Shoulder surgery: Doug's experience
Updated: Tuesday, March 4 2014, 03:08 PM EST
The older we get, the more likely it is we will shoulder the burden of shoulder pain. Millions will see a doctor for it each year after the pain wakes them up at night or makes it hard to do simple daily tasks like washing their hair.
In 80 to 85 percent of cases, surgery is not needed. But an operation is the answer for about 600,000 Americans every year, including 13WHAM’s Doug Emblidge.
Doug had his first shoulder surgery at Thompson Hospital in Canandaigua two years ago. This past December he was back again to have the other shoulder repaired.
Orthopedic Surgeon David Grimm found a trio of problems in Doug’s shoulder. Beyond the arthritis, Dr. Grimm pointed out that he had an impingement and a torn rotator cuff. The rotator cuff is a combination of muscles and tendons that attach to the ball of the ball-and-socket in your shoulder. It's a key player in a lot of what your shoulder does for you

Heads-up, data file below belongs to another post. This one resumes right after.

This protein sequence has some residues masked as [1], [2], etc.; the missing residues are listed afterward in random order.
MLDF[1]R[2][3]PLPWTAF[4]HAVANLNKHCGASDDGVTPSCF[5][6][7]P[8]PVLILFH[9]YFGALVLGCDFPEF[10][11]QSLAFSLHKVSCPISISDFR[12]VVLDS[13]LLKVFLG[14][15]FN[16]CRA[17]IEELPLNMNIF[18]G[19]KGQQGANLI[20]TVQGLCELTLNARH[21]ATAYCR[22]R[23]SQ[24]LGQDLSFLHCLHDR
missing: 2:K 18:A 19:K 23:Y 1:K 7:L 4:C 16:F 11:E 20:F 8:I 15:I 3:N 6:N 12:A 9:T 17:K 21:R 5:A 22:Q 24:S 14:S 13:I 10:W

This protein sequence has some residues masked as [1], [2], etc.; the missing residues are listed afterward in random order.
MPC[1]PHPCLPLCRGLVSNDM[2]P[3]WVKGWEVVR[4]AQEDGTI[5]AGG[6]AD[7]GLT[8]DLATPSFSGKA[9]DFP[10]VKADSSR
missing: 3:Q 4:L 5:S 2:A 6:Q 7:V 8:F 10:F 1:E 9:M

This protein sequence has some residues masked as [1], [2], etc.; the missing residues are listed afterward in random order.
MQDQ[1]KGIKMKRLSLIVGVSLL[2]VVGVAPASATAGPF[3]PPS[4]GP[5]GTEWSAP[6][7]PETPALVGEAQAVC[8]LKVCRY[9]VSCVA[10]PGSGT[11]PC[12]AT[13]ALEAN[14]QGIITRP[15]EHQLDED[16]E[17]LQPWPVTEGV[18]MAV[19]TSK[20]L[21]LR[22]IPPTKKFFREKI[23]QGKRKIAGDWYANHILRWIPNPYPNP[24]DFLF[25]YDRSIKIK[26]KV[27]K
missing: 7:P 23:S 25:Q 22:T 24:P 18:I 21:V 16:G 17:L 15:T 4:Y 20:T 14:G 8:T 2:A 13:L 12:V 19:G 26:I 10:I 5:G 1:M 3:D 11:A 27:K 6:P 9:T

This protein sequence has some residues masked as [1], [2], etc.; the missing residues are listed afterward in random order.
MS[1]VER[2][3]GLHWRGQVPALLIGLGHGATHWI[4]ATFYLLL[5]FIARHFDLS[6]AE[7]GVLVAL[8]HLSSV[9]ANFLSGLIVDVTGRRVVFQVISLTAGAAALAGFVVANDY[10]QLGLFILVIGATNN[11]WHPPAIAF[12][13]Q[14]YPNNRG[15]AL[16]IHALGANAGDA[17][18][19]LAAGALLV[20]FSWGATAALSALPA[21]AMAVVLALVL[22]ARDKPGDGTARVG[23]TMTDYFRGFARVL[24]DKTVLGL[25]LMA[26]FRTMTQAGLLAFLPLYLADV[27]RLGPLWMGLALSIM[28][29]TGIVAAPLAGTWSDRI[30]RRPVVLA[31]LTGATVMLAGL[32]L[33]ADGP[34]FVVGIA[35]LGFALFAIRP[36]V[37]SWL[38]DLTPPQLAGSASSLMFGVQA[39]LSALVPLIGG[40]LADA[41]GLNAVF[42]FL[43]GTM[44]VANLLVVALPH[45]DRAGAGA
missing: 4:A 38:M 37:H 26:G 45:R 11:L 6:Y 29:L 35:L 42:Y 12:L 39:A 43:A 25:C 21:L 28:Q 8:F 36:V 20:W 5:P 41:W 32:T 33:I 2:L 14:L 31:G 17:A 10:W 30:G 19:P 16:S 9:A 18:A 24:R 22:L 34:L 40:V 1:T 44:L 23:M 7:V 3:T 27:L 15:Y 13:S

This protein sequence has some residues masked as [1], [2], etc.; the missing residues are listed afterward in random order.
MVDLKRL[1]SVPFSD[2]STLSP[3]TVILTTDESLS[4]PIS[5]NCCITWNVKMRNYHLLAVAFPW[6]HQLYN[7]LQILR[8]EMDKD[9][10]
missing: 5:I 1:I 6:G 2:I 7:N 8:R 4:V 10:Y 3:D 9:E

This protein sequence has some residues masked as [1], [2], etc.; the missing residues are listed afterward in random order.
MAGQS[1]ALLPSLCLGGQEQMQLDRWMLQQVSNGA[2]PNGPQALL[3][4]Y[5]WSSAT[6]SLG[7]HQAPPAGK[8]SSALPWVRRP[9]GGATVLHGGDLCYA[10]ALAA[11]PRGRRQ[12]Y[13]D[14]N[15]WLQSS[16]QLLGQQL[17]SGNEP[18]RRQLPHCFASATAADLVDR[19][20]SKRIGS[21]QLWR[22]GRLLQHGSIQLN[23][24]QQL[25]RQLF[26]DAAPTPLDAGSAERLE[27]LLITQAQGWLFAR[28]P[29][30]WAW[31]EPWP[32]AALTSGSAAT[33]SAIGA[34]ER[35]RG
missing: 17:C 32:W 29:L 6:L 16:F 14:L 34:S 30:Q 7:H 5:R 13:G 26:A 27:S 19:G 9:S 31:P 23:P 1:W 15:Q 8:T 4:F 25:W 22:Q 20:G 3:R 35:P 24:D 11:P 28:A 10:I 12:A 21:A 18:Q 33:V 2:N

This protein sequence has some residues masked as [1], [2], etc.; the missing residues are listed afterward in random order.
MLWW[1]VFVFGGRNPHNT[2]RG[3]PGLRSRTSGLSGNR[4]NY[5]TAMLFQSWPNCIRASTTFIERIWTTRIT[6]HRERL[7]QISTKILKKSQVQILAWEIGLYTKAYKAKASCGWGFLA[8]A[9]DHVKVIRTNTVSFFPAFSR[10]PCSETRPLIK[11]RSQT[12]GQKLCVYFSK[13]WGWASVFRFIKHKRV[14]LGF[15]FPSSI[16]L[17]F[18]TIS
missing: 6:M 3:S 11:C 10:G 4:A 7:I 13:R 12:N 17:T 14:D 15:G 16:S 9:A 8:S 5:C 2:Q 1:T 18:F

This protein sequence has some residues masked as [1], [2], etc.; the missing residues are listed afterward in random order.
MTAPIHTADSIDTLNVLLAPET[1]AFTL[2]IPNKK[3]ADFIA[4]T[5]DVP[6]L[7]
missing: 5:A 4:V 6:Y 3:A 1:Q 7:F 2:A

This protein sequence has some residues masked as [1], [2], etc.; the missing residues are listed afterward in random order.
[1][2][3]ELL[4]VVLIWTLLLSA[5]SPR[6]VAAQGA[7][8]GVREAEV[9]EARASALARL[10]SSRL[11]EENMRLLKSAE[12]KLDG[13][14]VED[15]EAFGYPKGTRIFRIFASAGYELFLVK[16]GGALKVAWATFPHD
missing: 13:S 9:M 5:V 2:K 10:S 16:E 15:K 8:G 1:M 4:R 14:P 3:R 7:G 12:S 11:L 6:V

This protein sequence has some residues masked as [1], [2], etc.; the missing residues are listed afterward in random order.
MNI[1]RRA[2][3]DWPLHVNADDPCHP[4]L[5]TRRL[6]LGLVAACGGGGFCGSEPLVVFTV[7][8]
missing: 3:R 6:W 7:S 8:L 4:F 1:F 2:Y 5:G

Doug explained, “In addition to shaving off some of the loose tissue and smoothing off some bone to create more space, Dr. Grimm used a bio-absorbable anchor with sutures to tie my rotator cuff in place so it can reattach itself in the weeks and months after surgery.”
An essential part of the recovery is physical therapy, first at home, then with a physical therapist to regain motion, and eventually, strength.
Doug said even his physical therapist Mitch Carlson admitted it is an uncomfortable process.
“With both operations and recoveries I've had the discomfort and some inconvenience, but not a lot of pain,” Doug says. “Sleeping after the surgery might have been the biggest challenge for me. It’s good to remember that shoulder pain is most often treatable without surgery. But if surgery is prescribed, and a patient doesn't have it, the conditions causing the pain can become irreversible.”
Doug says he hopes to be golfing again “as badly as ever” by mid-summer.
Full recovery from the surgery takes about a year.